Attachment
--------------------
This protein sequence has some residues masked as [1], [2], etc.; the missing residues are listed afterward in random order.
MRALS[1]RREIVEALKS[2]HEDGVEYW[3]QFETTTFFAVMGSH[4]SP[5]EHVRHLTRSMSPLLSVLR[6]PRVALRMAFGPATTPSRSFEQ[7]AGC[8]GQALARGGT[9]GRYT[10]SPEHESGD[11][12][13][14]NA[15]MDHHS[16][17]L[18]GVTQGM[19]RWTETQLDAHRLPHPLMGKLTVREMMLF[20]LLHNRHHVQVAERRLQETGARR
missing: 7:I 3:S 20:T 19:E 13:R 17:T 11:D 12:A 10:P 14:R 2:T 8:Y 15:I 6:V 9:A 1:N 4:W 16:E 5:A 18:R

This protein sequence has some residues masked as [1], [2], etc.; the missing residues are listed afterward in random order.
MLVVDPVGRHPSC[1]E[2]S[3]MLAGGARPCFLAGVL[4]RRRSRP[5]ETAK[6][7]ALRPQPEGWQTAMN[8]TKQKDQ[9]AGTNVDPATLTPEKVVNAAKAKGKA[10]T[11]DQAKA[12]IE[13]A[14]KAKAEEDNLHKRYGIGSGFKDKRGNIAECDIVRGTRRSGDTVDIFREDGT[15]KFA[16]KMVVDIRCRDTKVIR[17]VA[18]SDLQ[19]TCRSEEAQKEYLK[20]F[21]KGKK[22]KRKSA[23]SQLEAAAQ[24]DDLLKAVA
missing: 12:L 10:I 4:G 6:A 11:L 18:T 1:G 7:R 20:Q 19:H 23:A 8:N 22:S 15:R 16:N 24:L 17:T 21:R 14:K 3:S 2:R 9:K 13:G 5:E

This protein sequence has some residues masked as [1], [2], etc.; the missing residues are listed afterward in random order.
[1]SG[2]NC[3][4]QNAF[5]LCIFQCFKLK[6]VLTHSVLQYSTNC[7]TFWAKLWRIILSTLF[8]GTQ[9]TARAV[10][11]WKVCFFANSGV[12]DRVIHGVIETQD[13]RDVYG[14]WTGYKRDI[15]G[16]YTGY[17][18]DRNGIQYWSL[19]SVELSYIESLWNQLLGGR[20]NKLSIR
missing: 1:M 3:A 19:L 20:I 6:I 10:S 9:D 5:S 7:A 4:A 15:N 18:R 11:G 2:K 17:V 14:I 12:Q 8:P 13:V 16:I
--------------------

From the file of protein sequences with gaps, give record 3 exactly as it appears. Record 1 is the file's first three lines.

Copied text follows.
This protein sequence has some residues masked as [1], [2], etc.; the missing residues are listed afterward in random order.
[1]SG[2]NC[3][4]QNAF[5]LCIFQCFKLK[6]VLTHSVLQYSTNC[7]TFWAKLWRIILSTLF[8]GTQ[9]TARAV[10][11]WKVCFFANSGV[12]DRVIHGVIETQD[13]RDVYG[14]WTGYKRDI[15]G[16]YTGY[17][18]DRNGIQYWSL[19]SVELSYIESLWNQLLGGR[20]NKLSIR
missing: 1:M 3:A 19:L 20:I 6:I 10:S 9:D 5:S 7:A 4:A 15:N 18:R 11:G 2:K 17:V 14:I 12:Q 8:P 13:V 16:I